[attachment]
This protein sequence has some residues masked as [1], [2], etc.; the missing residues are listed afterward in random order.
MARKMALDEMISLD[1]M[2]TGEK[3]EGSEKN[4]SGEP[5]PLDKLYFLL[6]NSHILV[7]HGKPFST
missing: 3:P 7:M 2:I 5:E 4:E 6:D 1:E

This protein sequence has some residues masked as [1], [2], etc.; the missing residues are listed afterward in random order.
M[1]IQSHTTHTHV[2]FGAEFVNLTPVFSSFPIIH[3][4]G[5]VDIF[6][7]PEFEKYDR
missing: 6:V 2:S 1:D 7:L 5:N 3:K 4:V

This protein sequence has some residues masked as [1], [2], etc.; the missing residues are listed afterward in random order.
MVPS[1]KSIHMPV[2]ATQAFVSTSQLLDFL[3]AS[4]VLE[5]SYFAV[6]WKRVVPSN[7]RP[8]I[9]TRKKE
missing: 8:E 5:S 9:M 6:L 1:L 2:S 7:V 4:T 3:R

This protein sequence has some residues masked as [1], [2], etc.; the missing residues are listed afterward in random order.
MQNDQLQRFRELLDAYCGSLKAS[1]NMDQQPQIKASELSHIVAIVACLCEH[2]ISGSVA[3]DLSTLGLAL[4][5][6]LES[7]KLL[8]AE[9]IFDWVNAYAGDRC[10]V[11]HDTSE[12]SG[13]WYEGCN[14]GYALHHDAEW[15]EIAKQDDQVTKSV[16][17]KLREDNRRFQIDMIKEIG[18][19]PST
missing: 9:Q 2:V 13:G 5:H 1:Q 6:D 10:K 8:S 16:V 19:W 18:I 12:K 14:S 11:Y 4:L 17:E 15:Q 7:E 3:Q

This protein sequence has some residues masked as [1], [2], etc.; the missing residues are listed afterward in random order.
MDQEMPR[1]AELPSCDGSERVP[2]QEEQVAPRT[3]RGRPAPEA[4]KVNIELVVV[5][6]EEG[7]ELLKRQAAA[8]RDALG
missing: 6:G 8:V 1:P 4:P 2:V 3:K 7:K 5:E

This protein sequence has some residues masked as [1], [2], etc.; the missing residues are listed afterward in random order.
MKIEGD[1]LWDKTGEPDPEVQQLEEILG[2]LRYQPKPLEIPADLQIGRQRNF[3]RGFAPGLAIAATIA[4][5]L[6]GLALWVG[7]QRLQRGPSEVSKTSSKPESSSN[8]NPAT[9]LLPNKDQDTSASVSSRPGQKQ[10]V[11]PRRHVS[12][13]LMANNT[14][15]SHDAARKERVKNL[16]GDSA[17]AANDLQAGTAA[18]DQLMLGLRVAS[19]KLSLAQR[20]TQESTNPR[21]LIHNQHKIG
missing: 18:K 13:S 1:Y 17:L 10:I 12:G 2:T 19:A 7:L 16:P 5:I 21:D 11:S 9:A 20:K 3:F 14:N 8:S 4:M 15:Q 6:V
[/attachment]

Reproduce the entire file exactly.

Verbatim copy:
This protein sequence has some residues masked as [1], [2], etc.; the missing residues are listed afterward in random order.
MARKMALDEMISLD[1]M[2]TGEK[3]EGSEKN[4]SGEP[5]PLDKLYFLL[6]NSHILV[7]HGKPFST
missing: 3:P 7:M 2:I 5:E 4:E 6:D 1:E

This protein sequence has some residues masked as [1], [2], etc.; the missing residues are listed afterward in random order.
M[1]IQSHTTHTHV[2]FGAEFVNLTPVFSSFPIIH[3][4]G[5]VDIF[6][7]PEFEKYDR
missing: 6:V 2:S 1:D 7:L 5:N 3:K 4:V

This protein sequence has some residues masked as [1], [2], etc.; the missing residues are listed afterward in random order.
MVPS[1]KSIHMPV[2]ATQAFVSTSQLLDFL[3]AS[4]VLE[5]SYFAV[6]WKRVVPSN[7]RP[8]I[9]TRKKE
missing: 8:E 5:S 9:M 6:L 1:L 2:S 7:V 4:T 3:R

This protein sequence has some residues masked as [1], [2], etc.; the missing residues are listed afterward in random order.
MQNDQLQRFRELLDAYCGSLKAS[1]NMDQQPQIKASELSHIVAIVACLCEH[2]ISGSVA[3]DLSTLGLAL[4][5][6]LES[7]KLL[8]AE[9]IFDWVNAYAGDRC[10]V[11]HDTSE[12]SG[13]WYEGCN[14]GYALHHDAEW[15]EIAKQDDQVTKSV[16][17]KLREDNRRFQIDMIKEIG[18][19]PST
missing: 9:Q 2:V 13:G 5:H 1:Q 6:D 10:K 8:S 16:V 19:W 18:I 12:K 14:S 11:Y 4:L 17:E 15:Q 7:E 3:Q

This protein sequence has some residues masked as [1], [2], etc.; the missing residues are listed afterward in random order.
MDQEMPR[1]AELPSCDGSERVP[2]QEEQVAPRT[3]RGRPAPEA[4]KVNIELVVV[5][6]EEG[7]ELLKRQAAA[8]RDALG
missing: 6:G 8:V 1:P 4:P 2:V 3:K 7:K 5:E

This protein sequence has some residues masked as [1], [2], etc.; the missing residues are listed afterward in random order.
MKIEGD[1]LWDKTGEPDPEVQQLEEILG[2]LRYQPKPLEIPADLQIGRQRNF[3]RGFAPGLAIAATIA[4][5]L[6]GLALWVG[7]QRLQRGPSEVSKTSSKPESSSN[8]NPAT[9]LLPNKDQDTSASVSSRPGQKQ[10]V[11]PRRHVS[12][13]LMANNT[14][15]SHDAARKERVKNL[16]GDSA[17]AANDLQAGTAA[18]DQLMLGLRVAS[19]KLSLAQR[20]TQESTNPR[21]LIHNQHKIG
missing: 18:K 13:S 1:Y 17:L 10:I 12:G 2:T 19:A 7:L 16:P 5:I 21:D 11:S 9:A 20:K 3:F 14:N 8:S 4:M 15:Q 6:V